Wrestling is about fighting, we are fighters, this will be a hard battle and we will give it everything,” says Yogeshwar Dutt, who won a bronze at the 2012 Olympics. The shock and dismay that spread across the wrestling community worldwide when the sport was dropped from the list of 25 core disciplines for the 2020 Olympics is being quickly replaced with a sense of urgency to gather forces and fight the decision.
Michael Novogratz, co-chairman of the US Wrestling Foundation that works for the sport’s development in the US, echoed Dutt’s attitude. “There’s a great adage,” he told Bloomberg, “don’t pick a fight with a wrestler, because you’re going to get your ass kicked.” The country’s national governing body, USA Wrestling, has also entered the fray, launching online campaigns against the decision. “This is a challenge for the entire wrestling community on the world level,” says USA Wrestling executive director Rich Bender, “and USA Wrestling will give all its energy and resources to maintain our place in the Olympic programme.”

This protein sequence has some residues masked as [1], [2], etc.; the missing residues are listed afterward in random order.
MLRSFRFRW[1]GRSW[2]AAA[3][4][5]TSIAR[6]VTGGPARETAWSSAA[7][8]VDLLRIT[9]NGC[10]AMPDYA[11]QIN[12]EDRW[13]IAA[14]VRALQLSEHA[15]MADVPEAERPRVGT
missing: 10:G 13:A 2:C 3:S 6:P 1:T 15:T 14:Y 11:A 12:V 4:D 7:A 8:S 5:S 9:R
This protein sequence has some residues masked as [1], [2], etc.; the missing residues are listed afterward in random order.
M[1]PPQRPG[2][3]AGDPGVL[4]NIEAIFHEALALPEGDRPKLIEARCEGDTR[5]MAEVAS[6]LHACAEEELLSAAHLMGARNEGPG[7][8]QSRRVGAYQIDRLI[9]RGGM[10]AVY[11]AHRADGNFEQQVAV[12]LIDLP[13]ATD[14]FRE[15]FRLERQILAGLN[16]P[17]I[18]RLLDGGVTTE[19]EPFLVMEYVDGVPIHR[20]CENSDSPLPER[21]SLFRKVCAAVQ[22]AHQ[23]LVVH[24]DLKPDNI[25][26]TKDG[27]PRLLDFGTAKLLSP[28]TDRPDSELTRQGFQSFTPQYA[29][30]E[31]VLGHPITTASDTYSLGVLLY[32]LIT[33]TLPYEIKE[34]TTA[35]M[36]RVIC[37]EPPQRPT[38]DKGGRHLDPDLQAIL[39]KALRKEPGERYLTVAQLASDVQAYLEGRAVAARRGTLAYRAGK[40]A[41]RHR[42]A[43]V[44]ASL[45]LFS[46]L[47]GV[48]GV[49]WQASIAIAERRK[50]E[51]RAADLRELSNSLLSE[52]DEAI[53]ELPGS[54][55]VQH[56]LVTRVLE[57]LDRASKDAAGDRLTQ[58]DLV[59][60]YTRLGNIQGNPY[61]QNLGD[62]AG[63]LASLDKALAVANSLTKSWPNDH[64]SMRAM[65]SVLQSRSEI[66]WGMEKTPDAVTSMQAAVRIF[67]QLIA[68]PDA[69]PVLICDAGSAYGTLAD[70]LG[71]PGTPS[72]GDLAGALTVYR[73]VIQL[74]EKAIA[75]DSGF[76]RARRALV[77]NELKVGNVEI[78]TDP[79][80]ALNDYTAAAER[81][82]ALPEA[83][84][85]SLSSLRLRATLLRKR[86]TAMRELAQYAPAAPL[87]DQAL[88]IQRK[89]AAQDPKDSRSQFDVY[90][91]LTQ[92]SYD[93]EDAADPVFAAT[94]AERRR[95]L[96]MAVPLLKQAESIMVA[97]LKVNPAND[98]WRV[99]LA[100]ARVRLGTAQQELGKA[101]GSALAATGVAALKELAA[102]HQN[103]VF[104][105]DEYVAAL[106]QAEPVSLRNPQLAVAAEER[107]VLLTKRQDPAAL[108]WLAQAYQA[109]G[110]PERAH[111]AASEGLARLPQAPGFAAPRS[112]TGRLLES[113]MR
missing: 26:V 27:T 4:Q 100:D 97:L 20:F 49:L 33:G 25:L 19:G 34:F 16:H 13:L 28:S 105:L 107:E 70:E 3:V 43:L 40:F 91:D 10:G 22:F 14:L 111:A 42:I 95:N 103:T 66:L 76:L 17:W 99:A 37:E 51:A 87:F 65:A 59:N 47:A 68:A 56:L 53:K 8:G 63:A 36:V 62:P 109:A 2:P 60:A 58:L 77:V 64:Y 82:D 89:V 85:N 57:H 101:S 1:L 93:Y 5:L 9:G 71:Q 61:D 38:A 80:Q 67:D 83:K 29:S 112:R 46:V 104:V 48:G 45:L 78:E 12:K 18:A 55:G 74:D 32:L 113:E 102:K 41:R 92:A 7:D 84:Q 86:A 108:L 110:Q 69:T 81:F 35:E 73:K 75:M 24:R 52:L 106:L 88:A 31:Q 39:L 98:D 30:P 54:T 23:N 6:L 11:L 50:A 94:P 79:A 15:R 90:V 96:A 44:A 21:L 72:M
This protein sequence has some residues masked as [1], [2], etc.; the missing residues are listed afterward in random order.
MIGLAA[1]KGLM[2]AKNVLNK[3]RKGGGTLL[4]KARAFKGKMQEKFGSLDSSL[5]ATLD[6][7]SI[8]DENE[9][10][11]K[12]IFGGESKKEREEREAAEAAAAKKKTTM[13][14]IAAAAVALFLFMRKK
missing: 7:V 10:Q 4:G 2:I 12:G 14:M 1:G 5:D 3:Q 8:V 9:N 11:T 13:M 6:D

Wrestling will be put to the vote, along with seven other shortlisted disciplines—baseball/softball, karate, roller sports, sport climbing, squash, wakeboarding and wushu. The world governing bodies of these sports will lobby with the 14-member executive board in May, and the board will select which sports to recommend for a vote that will involve all the International Olympic Committee (IOC) members at their 125th session in September in Buenos Aires, Argentina. Only one of these disciplines will make it to the 2020 Games.